If you read this blog, chances are you know what the long tail is, but just in case, I felt like reiterating it.
The phrase The Long Tail was first coined by Chris Anderson of Wired Magazine. Anderson argued that products that are in low demand or have low sales volume can collectively make up a market share that rivals or exceeds the relatively few current bestsellers and blockbusters, if the store or distribution channel is large enough. Examples of such mega-stores include the online retailer Amazon.com and the online video rental service Netflix. The Long Tail is a potential market and the distribution and sales channel opportunities created by the Internet often enable businesses to tap into that market successfully.
A former Amazon employee described the Long Tail as follows: “We sold more books today that didn’t sell at all yesterday than we sold today of all the books that did sell yesterday.”
The key factor that determines whether a sales distribution has a Long Tail is the cost of inventory storage and distribution. Where inventory storage and distribution costs are insignificant, it becomes economically viable to sell relatively unpopular products; however when storage and distribution costs are high only the most popular products can be sold. Take movie rentals as an example: A traditional movie rental store has limited shelf space, which it pays for in the form of building overhead; to maximize its profits, it must stock only the most popular movies to ensure that no shelf space is wasted. Because Netflix stocks movies in centralized warehouses, its storage costs are far lower and its distribution costs are the same for a popular or unpopular movie. Netflix is therefore able to build a viable business stocking a far wider range of movies than a traditional movie rental store. Those economics of storage and distribution then enable the advantageous use of the Long Tail: Netflix finds that in aggregate “unpopular” movies are rented more than popular movies.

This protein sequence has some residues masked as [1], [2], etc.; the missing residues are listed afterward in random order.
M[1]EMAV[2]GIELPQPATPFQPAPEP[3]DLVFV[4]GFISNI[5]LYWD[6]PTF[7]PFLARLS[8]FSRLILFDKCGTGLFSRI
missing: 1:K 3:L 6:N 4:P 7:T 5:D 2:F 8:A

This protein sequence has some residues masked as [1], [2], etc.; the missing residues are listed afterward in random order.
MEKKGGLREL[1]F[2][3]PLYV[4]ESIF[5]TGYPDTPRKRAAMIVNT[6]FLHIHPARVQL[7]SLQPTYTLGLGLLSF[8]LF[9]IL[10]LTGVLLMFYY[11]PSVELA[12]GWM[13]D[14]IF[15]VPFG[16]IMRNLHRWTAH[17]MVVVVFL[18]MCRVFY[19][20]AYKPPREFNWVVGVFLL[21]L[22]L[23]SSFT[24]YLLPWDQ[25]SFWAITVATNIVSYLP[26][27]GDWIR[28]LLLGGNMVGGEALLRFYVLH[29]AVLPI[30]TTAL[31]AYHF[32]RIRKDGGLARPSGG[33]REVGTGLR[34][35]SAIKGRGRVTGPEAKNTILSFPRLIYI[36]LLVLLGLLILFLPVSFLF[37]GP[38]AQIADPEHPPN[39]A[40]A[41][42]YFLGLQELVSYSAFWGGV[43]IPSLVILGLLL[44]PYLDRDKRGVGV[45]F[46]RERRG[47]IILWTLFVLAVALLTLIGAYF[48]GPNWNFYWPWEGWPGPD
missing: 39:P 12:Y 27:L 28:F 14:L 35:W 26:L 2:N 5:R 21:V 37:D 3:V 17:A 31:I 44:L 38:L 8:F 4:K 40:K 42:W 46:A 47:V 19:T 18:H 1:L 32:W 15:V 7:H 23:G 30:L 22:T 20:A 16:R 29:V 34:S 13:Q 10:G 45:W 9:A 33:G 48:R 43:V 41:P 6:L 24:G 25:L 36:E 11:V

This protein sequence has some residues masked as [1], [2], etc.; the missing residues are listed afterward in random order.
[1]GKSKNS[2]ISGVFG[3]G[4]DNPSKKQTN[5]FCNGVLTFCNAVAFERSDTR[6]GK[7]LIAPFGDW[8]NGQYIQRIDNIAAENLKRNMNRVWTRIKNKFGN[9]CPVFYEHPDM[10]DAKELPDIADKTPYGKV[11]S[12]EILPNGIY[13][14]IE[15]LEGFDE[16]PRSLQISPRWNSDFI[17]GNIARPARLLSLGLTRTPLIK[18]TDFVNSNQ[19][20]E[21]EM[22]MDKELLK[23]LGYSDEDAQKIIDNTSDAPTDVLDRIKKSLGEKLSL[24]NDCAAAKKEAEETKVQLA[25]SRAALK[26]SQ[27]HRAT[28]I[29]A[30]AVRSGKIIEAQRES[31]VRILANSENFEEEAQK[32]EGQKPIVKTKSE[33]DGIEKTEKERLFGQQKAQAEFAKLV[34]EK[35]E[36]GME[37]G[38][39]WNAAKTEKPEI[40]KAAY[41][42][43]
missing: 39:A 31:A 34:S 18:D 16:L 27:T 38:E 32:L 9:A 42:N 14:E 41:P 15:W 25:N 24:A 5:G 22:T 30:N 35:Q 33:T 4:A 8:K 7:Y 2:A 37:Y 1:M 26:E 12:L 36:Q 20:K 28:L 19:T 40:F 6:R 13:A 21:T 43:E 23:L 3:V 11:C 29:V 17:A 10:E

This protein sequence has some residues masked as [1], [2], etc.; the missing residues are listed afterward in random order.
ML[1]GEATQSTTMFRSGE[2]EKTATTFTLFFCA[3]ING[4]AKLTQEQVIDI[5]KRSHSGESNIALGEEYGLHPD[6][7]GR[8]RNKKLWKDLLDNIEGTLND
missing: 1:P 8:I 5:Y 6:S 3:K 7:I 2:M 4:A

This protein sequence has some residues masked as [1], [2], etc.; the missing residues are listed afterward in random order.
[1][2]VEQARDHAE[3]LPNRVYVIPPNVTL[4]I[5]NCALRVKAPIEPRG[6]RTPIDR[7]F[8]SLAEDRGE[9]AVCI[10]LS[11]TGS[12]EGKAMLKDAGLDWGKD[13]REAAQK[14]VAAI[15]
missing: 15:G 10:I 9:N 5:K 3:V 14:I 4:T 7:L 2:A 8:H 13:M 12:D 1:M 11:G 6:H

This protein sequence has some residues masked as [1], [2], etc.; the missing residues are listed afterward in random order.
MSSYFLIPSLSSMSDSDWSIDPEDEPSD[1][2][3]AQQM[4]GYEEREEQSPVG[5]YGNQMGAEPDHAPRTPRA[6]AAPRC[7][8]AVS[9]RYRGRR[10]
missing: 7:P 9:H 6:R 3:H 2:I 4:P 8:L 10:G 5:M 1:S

The Long Tail has possible implications for culture and politics. Where the opportunity cost of inventory storage and distribution is high, only the most popular products are sold. But where the Long Tail works, minority tastes are catered to, and individuals are offered greater choice. In situations where popularity is currently determined by the lowest common denominator, a Long Tail model may lead to improvement in a society’s level of culture. Television is a good example of this: TV stations have limited time slots, so the opportunity cost of each time slot is high; stations therefore choose programs that have the broadest appeal. But as the number of TV stations grows or TV programming is distributed through other digital channels, the choice of TV programs grows and the cultural diversity rises.
You can read the full original Wired article at: